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Author Topic: Surface Studio 3 might come with MEMS microphones  (Read 264 times)
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« on: June 05, 2019, 01:21:39 PM »

Its no secret that Microsoft is working on an upgrade to their Surface Studio lineup and we might soon see the new Surface Studio 3. While the Surface Studio 2 was like an incremental upgrade, the upcoming Surface Studio 3 might be a major upgrade over Studio 2.

Microsoft has been using MEMS microphones in Surface Hubs for a while now and the company is planning to bring the same tech to Surface Studio 3 as well. The major problem with MEMS microphones is the size and its difficult to squeeze them into thin devices. However, Microsoft has found a workaround to add MEMS microphones to the thin display of Surface Studio.

An electronic device with directional MEMS microphone assembly is provided, including a MEMS microphone capsule with a printed circuit board attached thereto and a housing attached to the printed circuit board. The microphone assembly includes a first internal port and a second internal port through the printed circuit board, wherein the first and second internal ports fluidly communicate with the MEMS microphone capsule. The microphone assembly further includes first and second external terminals through the housing, wherein the first external terminal is offset from the first internal terminal in an offset direction perpendicular to a thickness direction of the microphone assembly.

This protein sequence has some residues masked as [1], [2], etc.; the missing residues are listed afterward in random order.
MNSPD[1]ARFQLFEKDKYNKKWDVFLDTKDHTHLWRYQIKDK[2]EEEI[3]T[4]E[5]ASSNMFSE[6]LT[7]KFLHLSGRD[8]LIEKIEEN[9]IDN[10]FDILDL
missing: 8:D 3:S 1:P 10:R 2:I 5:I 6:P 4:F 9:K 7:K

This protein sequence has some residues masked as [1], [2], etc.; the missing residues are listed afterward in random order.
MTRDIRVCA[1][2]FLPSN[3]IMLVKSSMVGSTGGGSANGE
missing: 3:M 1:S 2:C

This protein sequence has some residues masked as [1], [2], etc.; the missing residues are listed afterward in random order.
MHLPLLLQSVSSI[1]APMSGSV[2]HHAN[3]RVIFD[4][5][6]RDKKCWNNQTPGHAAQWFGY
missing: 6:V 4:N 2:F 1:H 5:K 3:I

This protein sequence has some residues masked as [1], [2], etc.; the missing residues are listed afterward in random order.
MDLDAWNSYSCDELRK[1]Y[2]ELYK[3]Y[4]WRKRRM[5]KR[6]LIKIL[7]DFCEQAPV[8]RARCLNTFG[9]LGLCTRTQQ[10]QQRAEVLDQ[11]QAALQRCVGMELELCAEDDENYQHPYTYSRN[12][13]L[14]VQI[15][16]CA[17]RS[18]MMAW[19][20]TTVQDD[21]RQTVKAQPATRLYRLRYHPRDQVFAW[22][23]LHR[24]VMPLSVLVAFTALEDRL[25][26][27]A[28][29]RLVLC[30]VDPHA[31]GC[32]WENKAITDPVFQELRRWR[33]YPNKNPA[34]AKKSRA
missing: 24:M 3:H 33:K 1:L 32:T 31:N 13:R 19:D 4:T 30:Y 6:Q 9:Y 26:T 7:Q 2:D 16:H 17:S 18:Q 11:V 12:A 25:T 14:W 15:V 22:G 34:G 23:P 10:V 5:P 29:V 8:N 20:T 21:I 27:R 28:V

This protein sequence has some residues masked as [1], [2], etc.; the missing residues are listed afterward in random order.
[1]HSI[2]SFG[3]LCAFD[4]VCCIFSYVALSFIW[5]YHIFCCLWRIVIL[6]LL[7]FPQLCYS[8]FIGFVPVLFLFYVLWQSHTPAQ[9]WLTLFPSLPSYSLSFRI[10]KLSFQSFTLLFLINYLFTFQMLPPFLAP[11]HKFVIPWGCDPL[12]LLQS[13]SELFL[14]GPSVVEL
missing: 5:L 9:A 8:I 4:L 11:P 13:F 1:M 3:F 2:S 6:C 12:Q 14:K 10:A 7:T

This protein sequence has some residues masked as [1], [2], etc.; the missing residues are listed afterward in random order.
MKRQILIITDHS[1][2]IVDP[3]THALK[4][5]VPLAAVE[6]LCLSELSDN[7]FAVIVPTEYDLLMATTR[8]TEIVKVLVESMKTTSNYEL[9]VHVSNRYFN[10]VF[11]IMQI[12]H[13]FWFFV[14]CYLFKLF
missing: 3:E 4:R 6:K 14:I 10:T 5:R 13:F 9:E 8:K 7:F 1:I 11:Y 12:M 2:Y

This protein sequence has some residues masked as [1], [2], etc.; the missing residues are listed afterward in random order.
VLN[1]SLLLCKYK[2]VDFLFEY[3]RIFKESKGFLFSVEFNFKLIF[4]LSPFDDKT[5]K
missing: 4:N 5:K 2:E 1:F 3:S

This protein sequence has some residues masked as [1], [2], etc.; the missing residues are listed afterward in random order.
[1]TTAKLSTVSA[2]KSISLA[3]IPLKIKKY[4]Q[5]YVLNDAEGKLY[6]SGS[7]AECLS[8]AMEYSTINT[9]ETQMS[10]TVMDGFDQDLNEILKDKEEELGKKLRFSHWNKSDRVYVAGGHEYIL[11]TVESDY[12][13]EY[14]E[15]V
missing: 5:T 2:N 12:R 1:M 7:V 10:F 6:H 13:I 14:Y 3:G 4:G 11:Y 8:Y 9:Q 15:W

Microsoft also explained the challenges of using MEMS microphones and the problems it might face to implement them on Surface Studio 3.

The integration of directional micro-electro-mechanical systems (MEMS) microphones into electronic devices pose several challenges in view of the ever smaller dimensions of electronic products. For example, when MEMS microphones in phones, display cases, so-called all-in-one Computers, tablets,
and smartphones to be integrated, the thickness of the MEMS assembly can directly affect the overall thickness of the display case. A thicker MEMS assembly can, therefore, result in a larger volume. This is not desired by the consumer.


You can head to USPTO (via WindowsUnited) to read more about the implementation and the challenges behind adding MEMES microphones.


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